Easter break

Another quick trip to visit friends and family in Ayrshire this weekend. Before we left, there were new Lesser Redpolls on the feeders - several males compared to mainly females and juveniles previously.

The trip up was uneventful - dipped the White Stork at Sawley (probably one of the Harewood birds anyway) but the diversion meant that we escaped a two hour delay on the M6. Girvan was beautifully sunny and spring-like when we arrived and, though there was a cool breeze on Sunday, we managed to successfully tidy up the garden. At Maidens, the six Pale-bellied Brents were still in the harbour but not much else out of the ordinary. Even out to sea today and yesterday, there's just been a few sea-birds. Guillemots, Razorbills and Gannets are just offshore from the house and I had a couple of Black Guillemots from the harbour wall this morning. A single Great Northern Diver was in Woodlands Bay. There's not been much migrant activity - just a few loose parties of Meadow Pipits heading north.

The rain was very heavy last night and the rivers are extremely swollen. We took a trip over to friends at Newton Stewart driving alongside the Rivers Stinchar and Cree both of which were threatening to spill over. A flock of around 80 Siskins in the trees outside our friends house was a nice sight (and sound).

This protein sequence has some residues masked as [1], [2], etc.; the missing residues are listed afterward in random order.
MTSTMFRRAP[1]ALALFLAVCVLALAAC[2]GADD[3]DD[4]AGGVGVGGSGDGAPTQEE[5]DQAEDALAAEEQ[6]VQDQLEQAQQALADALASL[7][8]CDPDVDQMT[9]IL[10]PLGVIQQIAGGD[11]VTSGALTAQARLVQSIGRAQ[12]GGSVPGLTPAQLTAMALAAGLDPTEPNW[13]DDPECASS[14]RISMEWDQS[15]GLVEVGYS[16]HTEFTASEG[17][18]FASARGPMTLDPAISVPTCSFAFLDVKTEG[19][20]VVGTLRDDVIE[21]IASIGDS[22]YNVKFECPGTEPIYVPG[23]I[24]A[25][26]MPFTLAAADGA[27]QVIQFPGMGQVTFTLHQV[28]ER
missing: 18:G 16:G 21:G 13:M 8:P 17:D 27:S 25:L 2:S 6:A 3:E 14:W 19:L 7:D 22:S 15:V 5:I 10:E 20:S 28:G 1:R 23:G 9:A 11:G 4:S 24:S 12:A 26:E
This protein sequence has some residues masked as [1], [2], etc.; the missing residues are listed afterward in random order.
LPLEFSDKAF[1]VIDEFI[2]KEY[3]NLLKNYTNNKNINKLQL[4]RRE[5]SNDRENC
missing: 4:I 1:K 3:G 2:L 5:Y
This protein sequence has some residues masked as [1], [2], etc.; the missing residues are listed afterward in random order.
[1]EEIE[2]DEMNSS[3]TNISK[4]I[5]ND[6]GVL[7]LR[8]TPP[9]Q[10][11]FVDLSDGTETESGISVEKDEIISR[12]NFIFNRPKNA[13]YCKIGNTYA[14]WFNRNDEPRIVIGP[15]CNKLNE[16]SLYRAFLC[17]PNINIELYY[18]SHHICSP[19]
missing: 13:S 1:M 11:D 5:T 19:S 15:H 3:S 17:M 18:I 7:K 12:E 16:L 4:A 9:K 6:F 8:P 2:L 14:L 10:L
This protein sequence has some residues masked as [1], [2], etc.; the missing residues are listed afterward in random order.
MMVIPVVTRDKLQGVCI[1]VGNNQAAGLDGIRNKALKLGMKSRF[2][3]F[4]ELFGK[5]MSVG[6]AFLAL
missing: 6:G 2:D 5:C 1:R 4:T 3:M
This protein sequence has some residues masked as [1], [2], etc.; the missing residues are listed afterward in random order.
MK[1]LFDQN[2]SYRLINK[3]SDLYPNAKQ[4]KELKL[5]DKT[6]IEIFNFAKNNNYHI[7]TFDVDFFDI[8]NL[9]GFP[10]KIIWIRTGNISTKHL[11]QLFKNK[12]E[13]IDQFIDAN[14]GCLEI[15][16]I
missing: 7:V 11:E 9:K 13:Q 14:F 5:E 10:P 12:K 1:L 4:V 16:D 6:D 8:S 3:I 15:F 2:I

The rain had abated by the time we got back to Girvan but the wind was strengthening so I just had to go to Turnberry Point for an hour or so's sea-watching. There were plenty of auks offshore - mainly Razorbills including the ones above being tossed in the breakers.

I got queasy just watching a fishing boat as it fought the swell, pitching side to side but my thought for the unfortunate incumbents were cut short as a few Manx Shearwaters zipped by. It always amazes me to see them fly (nearly) as quickly into the wind as with it behind them. There weren't all that many Gannets though but a few Fulmars and Kittiwakes at around two miles distance, joined the Shearwaters. Also seen were a couple of Black Guillemots, single Red-throated and Great Northern Divers (both attaining some summer plumage) and several Eider.

Gannet against a raging sea
A couple of Swallows hawked over Turnberry pool but I was really pleased to see a pair of Grey Partridges nearby. However there was no sign of any other migrants - everything was keeping its head down in the gale force winds.

Turnberry Lighthouse

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